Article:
This way I will hopefully be able to keep things more realistic and not drown myself in my self-made to-do lists. One post less to write each week will hopefully also help me 1) finish my first draft by or in early December, and 2) finish the theory part of my thesis in the end of November.

In theory, cutting down one blog post a week doesn’t sound like anything major. But for me it feels like a huge weight being dropped off. It feels like I can focus on other things for a while. I’ll stay active on WordPress, still publishing twice a week, and will keep on updating Instagram – but I’m also allowing myself to refocus and steer my energy and time to things that need it the most.

So, this will be the last Tuesday post for a while. But as you know, I’ll see you again on Thursday. Have a good one!

 

The Conviction, The Passion

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”You would make a good secretary with those organization skills.”

”The way you talk about things, you could be a politician.”

”You have such a nice voice, you should do radio!”

I consider myself lucky for having almost always known that I wanted to become a writer (fun fact: before landing on that profession I considered becoming a trainer of either dolphins or lynx). Although that Dream of Becoming a Writer has shifted many times because of the thought that I could become something else as well, interest in writing has helped me make various decisions.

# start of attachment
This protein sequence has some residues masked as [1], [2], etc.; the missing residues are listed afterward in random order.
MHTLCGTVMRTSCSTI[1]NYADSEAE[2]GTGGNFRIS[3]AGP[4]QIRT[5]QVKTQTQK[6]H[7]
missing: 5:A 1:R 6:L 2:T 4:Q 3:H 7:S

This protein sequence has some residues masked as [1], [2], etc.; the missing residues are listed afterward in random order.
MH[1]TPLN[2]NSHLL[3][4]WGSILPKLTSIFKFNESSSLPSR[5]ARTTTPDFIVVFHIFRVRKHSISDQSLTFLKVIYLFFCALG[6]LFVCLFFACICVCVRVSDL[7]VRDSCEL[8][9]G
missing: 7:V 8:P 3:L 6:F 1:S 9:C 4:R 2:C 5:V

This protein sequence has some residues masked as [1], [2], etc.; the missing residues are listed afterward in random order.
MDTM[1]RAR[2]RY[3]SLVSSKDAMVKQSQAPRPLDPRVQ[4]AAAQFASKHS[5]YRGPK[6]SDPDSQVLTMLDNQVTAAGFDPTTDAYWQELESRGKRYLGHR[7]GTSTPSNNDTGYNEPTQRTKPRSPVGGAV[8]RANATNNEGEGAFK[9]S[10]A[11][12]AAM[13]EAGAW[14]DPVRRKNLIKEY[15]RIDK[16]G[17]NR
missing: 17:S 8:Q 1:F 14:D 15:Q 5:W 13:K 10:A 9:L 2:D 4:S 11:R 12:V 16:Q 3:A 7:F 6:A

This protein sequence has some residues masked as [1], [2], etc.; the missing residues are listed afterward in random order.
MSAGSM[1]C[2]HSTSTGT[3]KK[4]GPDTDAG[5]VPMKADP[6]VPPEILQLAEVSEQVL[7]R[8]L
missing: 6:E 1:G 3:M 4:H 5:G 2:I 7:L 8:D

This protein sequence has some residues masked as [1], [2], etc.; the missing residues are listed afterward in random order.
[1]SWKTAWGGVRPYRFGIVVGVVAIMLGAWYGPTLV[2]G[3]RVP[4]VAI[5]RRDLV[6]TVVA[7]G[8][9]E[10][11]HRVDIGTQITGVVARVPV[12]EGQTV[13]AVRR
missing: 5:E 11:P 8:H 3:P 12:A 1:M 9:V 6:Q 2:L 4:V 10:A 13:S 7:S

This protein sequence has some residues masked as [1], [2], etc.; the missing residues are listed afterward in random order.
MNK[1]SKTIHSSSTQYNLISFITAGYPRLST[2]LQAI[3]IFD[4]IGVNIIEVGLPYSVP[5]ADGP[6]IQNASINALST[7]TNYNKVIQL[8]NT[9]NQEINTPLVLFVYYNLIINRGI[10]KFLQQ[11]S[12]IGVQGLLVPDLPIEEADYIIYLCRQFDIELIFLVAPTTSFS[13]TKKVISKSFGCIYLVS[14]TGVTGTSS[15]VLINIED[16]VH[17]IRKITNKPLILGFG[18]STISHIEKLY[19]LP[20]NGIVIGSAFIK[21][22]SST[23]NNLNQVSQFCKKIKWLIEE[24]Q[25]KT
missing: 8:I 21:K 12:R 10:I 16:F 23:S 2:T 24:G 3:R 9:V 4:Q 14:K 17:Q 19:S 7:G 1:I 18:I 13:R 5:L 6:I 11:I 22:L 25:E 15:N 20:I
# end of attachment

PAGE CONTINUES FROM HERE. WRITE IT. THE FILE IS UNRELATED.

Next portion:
Writing has always been the number one way to express myself. Whether it’s been private journals, blogs (that are long-gone), fan fiction or NaNoWriMos, it has always been about putting down words on a piece of paper, a notebook or a Word-document. I have never found similar pleasure in drawing, painting, singing or acting. (Actually, I considered myself being pretty bad at the other creative outlets for a long time)

But why isn’t it enough for me to just write on my free time, why not keep it as a hobby? Why do I insist on this journey of becoming a published author, of becoming a full-time writer?

It’s because this is the only thing I can imagine myself doing for the rest of my life.

Yes, I have great organizational skills and I can talk about different subjects in a neutral way if I want to. And I do have a nice voice! But those ’good qualities’ are just good qualities. Simply because I’m good at something doesn’t mean I want to make a profession out of it and do it for the rest of my life. None of the professions listed in the beginning offer the same kind of challenges or give the kind of fulfillment writing gives to me.

Linking together words that create sentences and meaning – that is my passion. It’s what I get excited about and what I think about a great deal during the day. Writing, whether it’s this blog or Yellow Tails or the book that comes after that, is also something I’m willing to live for, commit to and to sacrifice things for even if it doesn’t feel like the best damn thing all the time.